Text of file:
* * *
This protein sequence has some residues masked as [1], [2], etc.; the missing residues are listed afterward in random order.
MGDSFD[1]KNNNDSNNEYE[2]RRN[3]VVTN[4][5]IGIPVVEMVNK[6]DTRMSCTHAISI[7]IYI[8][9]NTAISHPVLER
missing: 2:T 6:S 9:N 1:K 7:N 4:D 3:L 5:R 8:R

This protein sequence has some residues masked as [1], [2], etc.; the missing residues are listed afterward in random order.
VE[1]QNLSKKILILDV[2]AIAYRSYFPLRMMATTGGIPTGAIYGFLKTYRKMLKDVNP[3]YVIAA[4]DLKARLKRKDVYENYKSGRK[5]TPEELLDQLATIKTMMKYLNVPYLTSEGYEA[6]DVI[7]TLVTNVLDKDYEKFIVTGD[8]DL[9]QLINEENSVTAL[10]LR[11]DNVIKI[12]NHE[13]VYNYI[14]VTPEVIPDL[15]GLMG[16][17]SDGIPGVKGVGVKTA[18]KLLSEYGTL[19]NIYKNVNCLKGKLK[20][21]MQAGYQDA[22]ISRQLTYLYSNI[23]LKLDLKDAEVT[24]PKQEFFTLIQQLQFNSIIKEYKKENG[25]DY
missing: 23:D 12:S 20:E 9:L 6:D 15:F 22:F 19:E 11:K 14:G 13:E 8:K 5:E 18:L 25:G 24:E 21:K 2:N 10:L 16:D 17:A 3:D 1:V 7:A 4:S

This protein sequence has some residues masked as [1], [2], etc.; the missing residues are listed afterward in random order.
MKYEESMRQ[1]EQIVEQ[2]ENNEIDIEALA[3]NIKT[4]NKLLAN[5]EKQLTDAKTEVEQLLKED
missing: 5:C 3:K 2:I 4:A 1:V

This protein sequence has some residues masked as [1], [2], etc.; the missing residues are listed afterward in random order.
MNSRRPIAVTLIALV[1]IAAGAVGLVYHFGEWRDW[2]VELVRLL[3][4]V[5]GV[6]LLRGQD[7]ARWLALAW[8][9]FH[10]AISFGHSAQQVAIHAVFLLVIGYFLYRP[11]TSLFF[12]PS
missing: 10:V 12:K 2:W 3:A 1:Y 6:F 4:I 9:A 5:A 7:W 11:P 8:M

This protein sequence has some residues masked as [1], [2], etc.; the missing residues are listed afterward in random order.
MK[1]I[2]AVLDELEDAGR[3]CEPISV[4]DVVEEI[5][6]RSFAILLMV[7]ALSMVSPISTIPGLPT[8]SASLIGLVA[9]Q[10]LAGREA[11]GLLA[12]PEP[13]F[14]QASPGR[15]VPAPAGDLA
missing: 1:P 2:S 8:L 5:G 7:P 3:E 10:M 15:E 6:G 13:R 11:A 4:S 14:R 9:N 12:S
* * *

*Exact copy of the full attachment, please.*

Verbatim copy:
This protein sequence has some residues masked as [1], [2], etc.; the missing residues are listed afterward in random order.
MGDSFD[1]KNNNDSNNEYE[2]RRN[3]VVTN[4][5]IGIPVVEMVNK[6]DTRMSCTHAISI[7]IYI[8][9]NTAISHPVLER
missing: 2:T 6:S 9:N 1:K 7:N 4:D 3:L 5:R 8:R

This protein sequence has some residues masked as [1], [2], etc.; the missing residues are listed afterward in random order.
VE[1]QNLSKKILILDV[2]AIAYRSYFPLRMMATTGGIPTGAIYGFLKTYRKMLKDVNP[3]YVIAA[4]DLKARLKRKDVYENYKSGRK[5]TPEELLDQLATIKTMMKYLNVPYLTSEGYEA[6]DVI[7]TLVTNVLDKDYEKFIVTGD[8]DL[9]QLINEENSVTAL[10]LR[11]DNVIKI[12]NHE[13]VYNYI[14]VTPEVIPDL[15]GLMG[16][17]SDGIPGVKGVGVKTA[18]KLLSEYGTL[19]NIYKNVNCLKGKLK[20][21]MQAGYQDA[22]ISRQLTYLYSNI[23]LKLDLKDAEVT[24]PKQEFFTLIQQLQFNSIIKEYKKENG[25]DY
missing: 23:D 12:S 20:E 9:L 6:D 15:F 22:F 19:E 11:K 14:G 13:E 8:K 5:E 18:L 25:G 24:E 21:K 2:N 10:L 16:D 17:A 3:D 1:V 7:A 4:S

This protein sequence has some residues masked as [1], [2], etc.; the missing residues are listed afterward in random order.
MKYEESMRQ[1]EQIVEQ[2]ENNEIDIEALA[3]NIKT[4]NKLLAN[5]EKQLTDAKTEVEQLLKED
missing: 5:C 3:K 2:I 4:A 1:V

This protein sequence has some residues masked as [1], [2], etc.; the missing residues are listed afterward in random order.
MNSRRPIAVTLIALV[1]IAAGAVGLVYHFGEWRDW[2]VELVRLL[3][4]V[5]GV[6]LLRGQD[7]ARWLALAW[8][9]FH[10]AISFGHSAQQVAIHAVFLLVIGYFLYRP[11]TSLFF[12]PS
missing: 10:V 12:K 2:W 3:A 1:Y 6:F 4:I 9:A 5:A 7:W 11:P 8:M

This protein sequence has some residues masked as [1], [2], etc.; the missing residues are listed afterward in random order.
MK[1]I[2]AVLDELEDAGR[3]CEPISV[4]DVVEEI[5][6]RSFAILLMV[7]ALSMVSPISTIPGLPT[8]SASLIGLVA[9]Q[10]LAGREA[11]GLLA[12]PEP[13]F[14]QASPGR[15]VPAPAGDLA
missing: 1:P 2:S 8:L 5:G 7:P 3:E 10:M 15:E 6:G 13:R 11:A 4:S 14:R 9:N 12:S